Anchorage Remembers: Knik River Bridge, March 1964

by Arne L. Bue

I didn’t want to sign up with the Alaska National Guard, but in 1960s Juneau during the Vietnam War, the Draft Board was calling up a lot of the guys with whom I partied. My name would be called soon. A drinking buddy suggested it would be the right move to get in the Guard so I could stay out of Vietnam. That sounded pretty good to me, so I headed over to the Armory, where Captain Roger E. Henderson swore me in.

I didn’t like wearing a uniform, however. Officers and sergeants considered me a goof-off and gave me latrine duty for my non-military attitude. Henderson knew I worked with numbers and writing, and he made me company clerk, probably to better keep an eye on me. Typing morning reports and filing kept my mind busy as my hangovers dissipated. I vowed that volunteering for any kind of extra military duty would never happen.

In March 1964, our annual active duty took place at Fort Richardson Army Base. As training ended on Good Friday, March 27, headquarters started closing down operations. A few company clerk duties occupied me that day. As I filed and packed, marching band music drifted in an open window. The glint of sun off a tuba caught my attention, then something unusual and frightening occurred: beyond the band, tall trees started whipping back and forth. Seconds later, the entire band fell to the ground, which was moving toward our headquarters like ocean rollers. When these waves hit, I toppled to my hands and knees. The rocking continued for more than three minutes. When it stopped, we laughed. Not because we thought this was funny, just that it happened so fast. We didn’t realize its seriousness. Later, we learned this was one of the worst quakes in the history of the North American continent. It tumbled Anchorage.

In our Quonset hut a few hours later, a sergeant called us to attention. He needed volunteers. Some of us volunteered to go into Anchorage. He called for more volunteers, needing a few people at the Knik River Bridge, about thirty miles north on the Glenn Highway. For the first time in my Guard career, I raised my hand.

From the back of the ambulance—my new living quarters—little could be seen of where we were headed. Finally, the ambulance stopped. A staff sergeant opened the back. The Knik River Bridge wasn’t far from us. An oil drum sat a few meters away. We dug some rocks and sand, dumped it in the drum, and set a rusty grill on top.

“You get hungry, pour this fuel in there and light it,” the sergeant said. “Heat up your rations here. Plenty of snow around to make coffee.”

State engineers were examining the bridge. They concluded it had been damaged but was sound enough for traffic because one of them approached us and ordered, “Stop everyone. They gotta wait fifteen seconds while the vehicle in front crosses. Don’t let them go faster than fifteen miles an hour.”

An endless line of vehicles heading north out of Anchorage appeared, filled with families, suitcases, mattresses, tarps, coolers, boxes tied to the tops, parents in the front, kids in the back, dogs and cats.

I stood in front of an approaching vehicle and raised my arm. The line stopped. The driver rolled down his window and reached for me. He wanted to shake my hand.

“Thanks,” he said. His wife and kids waved. They crossed the bridge.

I stepped in front of the next vehicle.

On watch one night, the moon’s light added a blue tinge to the snow. I crossed the bridge to keep moving and stay warm. Up the road a moving dot grew bigger and shaped into someone on foot. Closer this person came, an old-timer on snowshoes carrying a back pack, a 30-30 strapped over it. He slogged along, gray beard, flaps on his fur hat over his ears.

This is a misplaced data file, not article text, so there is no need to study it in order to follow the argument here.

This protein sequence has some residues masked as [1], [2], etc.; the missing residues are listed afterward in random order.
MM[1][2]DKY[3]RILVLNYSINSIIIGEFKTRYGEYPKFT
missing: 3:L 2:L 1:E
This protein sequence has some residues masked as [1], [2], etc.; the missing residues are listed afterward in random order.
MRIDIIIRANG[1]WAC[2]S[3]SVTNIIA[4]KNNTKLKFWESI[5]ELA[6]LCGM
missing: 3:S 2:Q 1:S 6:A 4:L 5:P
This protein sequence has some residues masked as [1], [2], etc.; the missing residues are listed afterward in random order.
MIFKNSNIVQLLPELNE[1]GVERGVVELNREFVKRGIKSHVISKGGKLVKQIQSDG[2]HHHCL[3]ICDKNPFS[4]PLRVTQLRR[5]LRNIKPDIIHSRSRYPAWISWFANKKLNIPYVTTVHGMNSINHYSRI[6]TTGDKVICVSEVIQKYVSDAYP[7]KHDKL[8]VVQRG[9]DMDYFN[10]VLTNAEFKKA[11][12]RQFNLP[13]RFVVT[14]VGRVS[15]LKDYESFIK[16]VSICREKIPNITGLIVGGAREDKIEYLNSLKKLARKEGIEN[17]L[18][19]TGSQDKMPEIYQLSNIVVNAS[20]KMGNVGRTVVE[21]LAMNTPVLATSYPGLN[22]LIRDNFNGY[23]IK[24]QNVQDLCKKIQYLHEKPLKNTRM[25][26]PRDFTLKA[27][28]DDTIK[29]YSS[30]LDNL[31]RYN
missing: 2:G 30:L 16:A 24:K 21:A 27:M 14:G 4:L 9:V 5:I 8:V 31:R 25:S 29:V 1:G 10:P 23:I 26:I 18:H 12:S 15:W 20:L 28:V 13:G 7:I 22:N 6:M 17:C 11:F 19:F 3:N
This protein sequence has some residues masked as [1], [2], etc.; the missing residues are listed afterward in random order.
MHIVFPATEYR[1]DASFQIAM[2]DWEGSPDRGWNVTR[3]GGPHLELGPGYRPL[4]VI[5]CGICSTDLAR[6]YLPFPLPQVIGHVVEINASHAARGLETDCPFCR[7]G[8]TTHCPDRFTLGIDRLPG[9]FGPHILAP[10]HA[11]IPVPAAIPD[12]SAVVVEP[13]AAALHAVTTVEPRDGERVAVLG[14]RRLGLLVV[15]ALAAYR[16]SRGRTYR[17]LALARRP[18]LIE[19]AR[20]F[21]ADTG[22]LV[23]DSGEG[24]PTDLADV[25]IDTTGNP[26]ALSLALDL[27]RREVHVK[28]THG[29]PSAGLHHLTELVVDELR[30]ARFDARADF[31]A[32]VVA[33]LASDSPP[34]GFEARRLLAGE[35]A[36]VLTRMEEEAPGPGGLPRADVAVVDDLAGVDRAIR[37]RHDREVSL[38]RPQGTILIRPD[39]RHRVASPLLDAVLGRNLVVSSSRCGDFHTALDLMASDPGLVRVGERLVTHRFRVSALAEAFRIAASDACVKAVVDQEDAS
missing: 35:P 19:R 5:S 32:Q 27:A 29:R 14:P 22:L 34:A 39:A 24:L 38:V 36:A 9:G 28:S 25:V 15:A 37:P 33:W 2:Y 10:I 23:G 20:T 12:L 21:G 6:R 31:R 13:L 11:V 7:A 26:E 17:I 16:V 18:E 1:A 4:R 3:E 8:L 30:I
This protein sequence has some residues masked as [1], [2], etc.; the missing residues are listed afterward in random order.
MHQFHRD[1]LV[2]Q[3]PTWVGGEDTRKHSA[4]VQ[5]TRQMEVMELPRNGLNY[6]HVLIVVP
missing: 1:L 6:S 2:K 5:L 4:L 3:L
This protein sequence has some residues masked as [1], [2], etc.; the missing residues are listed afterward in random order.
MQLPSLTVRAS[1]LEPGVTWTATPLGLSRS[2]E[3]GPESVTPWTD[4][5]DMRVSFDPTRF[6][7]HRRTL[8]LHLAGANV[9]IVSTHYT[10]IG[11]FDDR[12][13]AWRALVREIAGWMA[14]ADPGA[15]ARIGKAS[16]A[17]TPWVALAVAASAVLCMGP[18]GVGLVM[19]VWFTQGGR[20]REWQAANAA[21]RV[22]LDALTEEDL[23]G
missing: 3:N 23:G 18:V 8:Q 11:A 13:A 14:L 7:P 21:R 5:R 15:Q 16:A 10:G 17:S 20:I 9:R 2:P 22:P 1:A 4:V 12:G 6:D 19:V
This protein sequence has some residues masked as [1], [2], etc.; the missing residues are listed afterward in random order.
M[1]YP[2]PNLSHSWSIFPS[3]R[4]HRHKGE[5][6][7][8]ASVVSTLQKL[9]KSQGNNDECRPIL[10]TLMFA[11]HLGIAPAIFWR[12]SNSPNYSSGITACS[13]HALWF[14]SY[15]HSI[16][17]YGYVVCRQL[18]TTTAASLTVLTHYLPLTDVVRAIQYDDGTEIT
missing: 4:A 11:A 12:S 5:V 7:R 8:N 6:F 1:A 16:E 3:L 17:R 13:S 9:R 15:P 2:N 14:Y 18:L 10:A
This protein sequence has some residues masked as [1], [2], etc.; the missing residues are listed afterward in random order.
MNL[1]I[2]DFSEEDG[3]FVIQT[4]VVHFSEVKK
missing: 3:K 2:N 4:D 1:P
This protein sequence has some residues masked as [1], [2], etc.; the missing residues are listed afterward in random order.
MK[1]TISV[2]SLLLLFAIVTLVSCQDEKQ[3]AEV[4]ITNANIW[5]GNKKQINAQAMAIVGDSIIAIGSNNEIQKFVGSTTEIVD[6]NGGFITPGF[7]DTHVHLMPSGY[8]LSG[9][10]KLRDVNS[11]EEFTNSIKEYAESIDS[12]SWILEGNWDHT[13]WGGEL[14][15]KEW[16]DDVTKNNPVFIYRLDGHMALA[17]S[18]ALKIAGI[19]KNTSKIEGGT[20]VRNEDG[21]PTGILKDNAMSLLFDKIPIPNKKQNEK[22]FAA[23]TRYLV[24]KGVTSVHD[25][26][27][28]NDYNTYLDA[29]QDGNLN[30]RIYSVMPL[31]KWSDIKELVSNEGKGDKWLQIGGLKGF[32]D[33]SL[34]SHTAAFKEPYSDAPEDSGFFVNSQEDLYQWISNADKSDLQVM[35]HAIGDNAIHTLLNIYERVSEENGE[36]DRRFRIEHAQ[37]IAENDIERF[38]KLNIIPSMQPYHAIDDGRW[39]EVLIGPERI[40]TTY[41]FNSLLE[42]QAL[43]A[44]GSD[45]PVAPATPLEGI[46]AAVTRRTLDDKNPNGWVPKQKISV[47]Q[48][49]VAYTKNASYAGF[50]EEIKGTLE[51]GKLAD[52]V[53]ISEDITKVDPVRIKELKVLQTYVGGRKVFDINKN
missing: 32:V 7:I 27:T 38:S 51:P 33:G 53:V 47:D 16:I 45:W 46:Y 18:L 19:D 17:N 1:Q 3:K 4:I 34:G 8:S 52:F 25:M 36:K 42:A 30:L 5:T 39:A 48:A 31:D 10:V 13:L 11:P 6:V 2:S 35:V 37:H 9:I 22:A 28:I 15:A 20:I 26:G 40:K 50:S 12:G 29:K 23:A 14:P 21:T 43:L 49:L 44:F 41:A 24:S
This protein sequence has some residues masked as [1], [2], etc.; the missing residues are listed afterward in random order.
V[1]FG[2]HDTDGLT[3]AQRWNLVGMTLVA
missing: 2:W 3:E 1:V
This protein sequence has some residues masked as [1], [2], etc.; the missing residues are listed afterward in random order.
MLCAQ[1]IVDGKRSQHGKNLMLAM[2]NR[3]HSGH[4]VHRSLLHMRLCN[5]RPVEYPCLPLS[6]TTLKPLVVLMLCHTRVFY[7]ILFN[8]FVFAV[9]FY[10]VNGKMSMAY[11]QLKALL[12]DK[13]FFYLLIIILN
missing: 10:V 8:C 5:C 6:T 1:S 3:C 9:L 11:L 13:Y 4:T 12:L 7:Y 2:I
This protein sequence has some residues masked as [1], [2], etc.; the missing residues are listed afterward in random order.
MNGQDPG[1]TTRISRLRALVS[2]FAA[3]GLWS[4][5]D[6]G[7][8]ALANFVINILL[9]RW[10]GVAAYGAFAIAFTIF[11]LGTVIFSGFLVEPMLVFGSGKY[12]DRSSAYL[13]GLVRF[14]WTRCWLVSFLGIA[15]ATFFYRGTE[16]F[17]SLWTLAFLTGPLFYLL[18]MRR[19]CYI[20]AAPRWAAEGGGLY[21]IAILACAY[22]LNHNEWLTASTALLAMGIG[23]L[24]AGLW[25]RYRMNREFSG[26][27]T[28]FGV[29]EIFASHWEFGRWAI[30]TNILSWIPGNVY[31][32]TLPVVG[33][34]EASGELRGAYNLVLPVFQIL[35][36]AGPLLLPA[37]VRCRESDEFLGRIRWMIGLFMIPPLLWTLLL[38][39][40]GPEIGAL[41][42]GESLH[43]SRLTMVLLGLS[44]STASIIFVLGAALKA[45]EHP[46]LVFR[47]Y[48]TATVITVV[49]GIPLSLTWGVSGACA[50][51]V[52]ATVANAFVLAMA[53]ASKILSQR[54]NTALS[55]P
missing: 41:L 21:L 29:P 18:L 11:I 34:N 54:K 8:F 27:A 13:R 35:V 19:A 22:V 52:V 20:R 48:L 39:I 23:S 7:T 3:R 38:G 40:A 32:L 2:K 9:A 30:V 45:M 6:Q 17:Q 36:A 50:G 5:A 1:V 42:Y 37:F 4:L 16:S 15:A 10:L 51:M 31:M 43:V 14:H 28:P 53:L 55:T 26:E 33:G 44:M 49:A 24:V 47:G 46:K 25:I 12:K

“Where’re you goin’?” I asked.

“Eklutna,” he said.

As his figure receded, eventually disappearing into the cold night, I began to contemplate. The old-timer was someone who knew where he needed to go. He was carrying out a responsibility to his family, friends, or to himself. I compared what he was doing with how I’d been living, and this made me think of my mother and father, Norwegian immigrants. They’d wanted me to grow up in America believing I could do anything, and they wanted me always to try to do the right thing. The way I’d been living wasn’t the right thing. I recalled my Uncle Ture. I’d earned college money commercial fishing with him. I could see him in my mind’s eye, a man bothered by memories from his military service in World War II. What returned to me were the words about life he spoke to me on the fishing grounds: “All work is good work.”

Perhaps these memories were part of the reason I volunteered for duty on this bridge. I think at that moment I was proud to wear the Guard uniform, and even a little grateful for having a commanding officer like Henderson and sergeants who kept an eye on goof-offs like me.

After that night, my life spun off in a new and better direction. Whenever I drive over today’s Knik River Bridge, I remember.

Arne L. Bue, a member of 49 Writers, lives with his wife Shirley near Baxter Bog Park in Anchorage. A life-long Alaskan, he was born in Ketchikan, worked in Juneau and Anchorage, and is now retired. He moved to Anchorage in 1978. Bue is the webmaster of Alaska eBooks Alaskan Authors, which can be found at

1 thought on “Anchorage Remembers: Knik River Bridge, March 1964”

  1. Nice remembrance with vivid imagery and thoughtful life lessons for us all. I almost volunteered for the National Guard in 1970 as I was graduating from college. Same reason: avoid Vietnam. I happened to talk to the recruiter on a May morning that year, just as the National Guard was firing on students at Kent State. I went on to flunk my draft physical exam and worked my way to Alaska. Such is life, I guess.

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